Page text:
Explore a preview version of Digital Identity right now. The rise of network-based, automated services in the past decade has definitely changed the way businesses operate, but not always for the better. Offering services, conducting transactions and moving data on the Web opens new opportunities, but many CTOs and CIOs are more concerned with the risks. Like the rulers of medieval cities, they've adopted a siege mentality, building walls to keep the bad guys out.
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The rise of network-based, automated services in the past decade has definitely changed the way businesses operate, but not always for the better.
Offering services, conducting transactions and moving data on the Web opens new opportunities, but many CTOs and CIOs are more concerned with the risks.
Like the rulers of medieval cities, they've adopted a siege mentality, building walls to keep the bad guys out. It makes for a secure perimeter, but hampers the flow of commerce. Fortunately, some corporations are beginning to rethink how they provide security, so that interactions with customers, employees, partners, and suppliers will be richer and more flexible.
Digital Identity explains how to go about it. This book details an important concept known as "identity management architecture" IMA : a method to provide ample protection while giving good guys access to vital information and systems. In today's service-oriented economy, digital identity is everything. IMA is a coherent, enterprise-wide set of standards, policies, certifications and management activities that enable companies like yours to manage digital identity effectively--not just as a security check, but as a way to extend services and pinpoint the needs of customers.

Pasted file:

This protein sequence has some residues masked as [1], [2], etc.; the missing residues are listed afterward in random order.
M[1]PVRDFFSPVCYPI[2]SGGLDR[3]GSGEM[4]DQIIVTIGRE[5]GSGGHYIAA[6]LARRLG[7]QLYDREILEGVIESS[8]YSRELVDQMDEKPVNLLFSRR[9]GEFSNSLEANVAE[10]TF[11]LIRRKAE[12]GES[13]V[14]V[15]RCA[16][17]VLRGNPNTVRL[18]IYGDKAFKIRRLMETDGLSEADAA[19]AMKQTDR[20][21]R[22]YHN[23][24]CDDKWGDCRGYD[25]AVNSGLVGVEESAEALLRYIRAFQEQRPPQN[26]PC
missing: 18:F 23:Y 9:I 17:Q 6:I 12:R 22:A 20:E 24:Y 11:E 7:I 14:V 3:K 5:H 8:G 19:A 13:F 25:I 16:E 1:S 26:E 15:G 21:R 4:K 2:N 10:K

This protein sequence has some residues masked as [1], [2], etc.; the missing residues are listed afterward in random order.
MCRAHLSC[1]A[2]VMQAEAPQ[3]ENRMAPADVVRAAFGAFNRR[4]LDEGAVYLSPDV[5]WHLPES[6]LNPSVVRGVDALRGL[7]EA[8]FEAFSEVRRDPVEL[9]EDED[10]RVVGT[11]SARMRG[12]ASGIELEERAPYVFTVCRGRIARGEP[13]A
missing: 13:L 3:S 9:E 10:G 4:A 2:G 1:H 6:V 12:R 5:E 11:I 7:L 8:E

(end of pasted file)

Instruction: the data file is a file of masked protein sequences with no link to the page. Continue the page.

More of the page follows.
Cities define uses and design standards to ensure that buildings and city services are consistent and workable. Within that context, individual buildings--or system architectures--function as part of the overall plan. How does digital identity increase business opportunity? Windley's favorite example is the ATM machine. With ATMs, banks can now offer around-the-clock service, serve more customers simultaneously, and do it in a variety of new locations.